Tonight, we walked into the room and I immediately noticed the difference.  For 11 days, there’s been a big pole with the machine that prints out Zoë’s blood gas results right by the head of her bed.  It’s where Shannon stops first to read the latest test results and I have to carefully manuever a chair past it.  That was gone.  The space around her bed seemed so open without it.  Then, I peaked under the blanket that covers her isolette.  Instead of her sweet face and her round little belly, I saw her back and her tiny diapered butt!  She’d been placed on her tummy!  This is a big deal.  First of all, it means she no longer has any IVs in her umbilicus.  Secondly, preemies can breathe easier on their tummies.  It is less work to move the ribs in the back than the ribs in the front.  She relaxes more, her stats stay up, and hopefully, she can be on lower oxygen levels.  She’s always shown a preference for being on her side rather than her back.  I have a feeling that her tummy will be her all-time favorite.  Now, don’t panic…sleeping on her stomach is perfectly safe.  She’s hooked up to machines that monitor how deeply she breathes, how often she breathes and how her blood pressure is.  She has her very own nurse who monitors her constantly.

She was all tucked up.  Feet curled under her bottom, arms tucked under her chest, purple bobble hat covering her yellow earmuffs and tiny head. We sat and watched her breath and wriggle and sleep. Even just looking at her back, it was clear how deeply asleep and relaxed she was. I hope this does the trick and gets her down closer to 21% oxygen. The less oxygen she needs, the closer we get to being able to do kangaroo care (skin-to-skin contact. I’ll get to hold her against my chest, letting my body heat keep her warm.)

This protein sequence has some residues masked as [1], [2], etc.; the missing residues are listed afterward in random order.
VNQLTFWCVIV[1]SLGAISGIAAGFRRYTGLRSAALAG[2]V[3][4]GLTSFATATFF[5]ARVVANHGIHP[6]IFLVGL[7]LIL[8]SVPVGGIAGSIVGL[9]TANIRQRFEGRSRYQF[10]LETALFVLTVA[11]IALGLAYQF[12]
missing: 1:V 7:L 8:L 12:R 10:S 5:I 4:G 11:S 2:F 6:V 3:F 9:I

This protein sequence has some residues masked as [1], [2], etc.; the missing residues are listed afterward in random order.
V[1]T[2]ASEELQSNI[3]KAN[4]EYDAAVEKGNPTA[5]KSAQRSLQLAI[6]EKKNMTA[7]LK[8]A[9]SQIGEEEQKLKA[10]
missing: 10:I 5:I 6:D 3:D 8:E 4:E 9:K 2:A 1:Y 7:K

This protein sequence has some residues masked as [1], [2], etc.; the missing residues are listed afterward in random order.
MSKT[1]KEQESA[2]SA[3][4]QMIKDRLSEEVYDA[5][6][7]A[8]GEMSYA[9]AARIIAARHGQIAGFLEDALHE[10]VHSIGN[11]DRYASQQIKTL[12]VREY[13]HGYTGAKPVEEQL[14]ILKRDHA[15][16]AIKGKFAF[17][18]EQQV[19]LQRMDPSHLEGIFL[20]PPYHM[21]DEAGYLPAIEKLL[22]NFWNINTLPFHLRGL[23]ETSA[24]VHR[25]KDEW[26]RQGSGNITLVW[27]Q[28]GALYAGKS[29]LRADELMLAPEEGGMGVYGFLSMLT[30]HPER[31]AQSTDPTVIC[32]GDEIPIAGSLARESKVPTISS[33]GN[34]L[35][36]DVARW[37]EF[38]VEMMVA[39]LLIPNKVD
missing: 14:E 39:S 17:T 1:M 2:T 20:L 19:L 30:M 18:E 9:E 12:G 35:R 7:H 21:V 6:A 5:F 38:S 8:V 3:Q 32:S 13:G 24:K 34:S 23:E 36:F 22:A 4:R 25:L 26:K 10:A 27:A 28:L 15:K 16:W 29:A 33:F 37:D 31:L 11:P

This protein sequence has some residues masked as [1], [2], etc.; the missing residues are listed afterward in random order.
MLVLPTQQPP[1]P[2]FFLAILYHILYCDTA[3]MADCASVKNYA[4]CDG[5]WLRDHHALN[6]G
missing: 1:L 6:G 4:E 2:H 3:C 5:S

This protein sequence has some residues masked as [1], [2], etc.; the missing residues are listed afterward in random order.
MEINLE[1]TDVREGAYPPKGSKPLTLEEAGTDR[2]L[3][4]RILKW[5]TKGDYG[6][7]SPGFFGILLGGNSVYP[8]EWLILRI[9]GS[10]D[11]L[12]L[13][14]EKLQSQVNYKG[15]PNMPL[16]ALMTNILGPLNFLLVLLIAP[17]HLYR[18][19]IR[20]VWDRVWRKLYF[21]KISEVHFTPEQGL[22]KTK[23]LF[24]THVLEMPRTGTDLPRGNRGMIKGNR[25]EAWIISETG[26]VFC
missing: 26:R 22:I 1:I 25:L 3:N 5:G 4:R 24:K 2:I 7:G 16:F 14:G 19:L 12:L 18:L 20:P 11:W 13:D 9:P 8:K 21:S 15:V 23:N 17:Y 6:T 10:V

Have a good night, Sweet Zoë! Enjoy sleeping on your tummy! We’ll see you in the morning.

Oh! She’s grown an inch and weighs 1lb 12 oz tonight! Go baby girl!

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Jan. 14, 2008

Zoë is back to her birth weight today.  She’s doing really well on the breastmilk, getting 3ml per hour now (that’s about a teaspoon and a half) along with her iv diet of fat, vitamins, and minerals. They add some extra calories to the breastmilk as well.  Every time we see her, she looks fuller, more fleshed out.

There is construction to expand the NICU taking place right on the other side of the wall by Zoë’s bed. It shouldn’t come as any surprise that she really doesn’t like the screeching noise of screws being driven into wooden studs.  So, her nurse put a spiffy pair of yellow earmuffs on her this morning (yes, we took a picture. It will be up later).  Zoë isn’t too crazy about having things on her ears either and keeps fussing at them with her hands, but it’s a good trade-off.  Daddy just likes seeing how she continues to react to new stimuli.  She has absolutely no problems letting us know when something bugs her and we much prefer the drama-queen hands to the not breathing thing she chooses from time to time.

No word yet on switching her to the different respirator (it’s called a Jet). We’re hoping it will be soon. She really fights the one she’s on, breathing over it, against it, and often times panting, which sets of her various beeping alarms. But, as of this morning’s visit, they’d been able to drop her O2 percentage down some, which is good. The ideal is a 21% oxygen, which is room air concentration. She was in the forties this morning. Mostly, she just needs time and to grow so her lungs can open up and make better use of the oxygen. Right now, the majority of her breathing is taking place in the bronchial tubes, rather than the alveoli (air sacs) because her lungs are too immature to inflate properly. There isn’t much we can do for that except wait. Grow, baby, grow!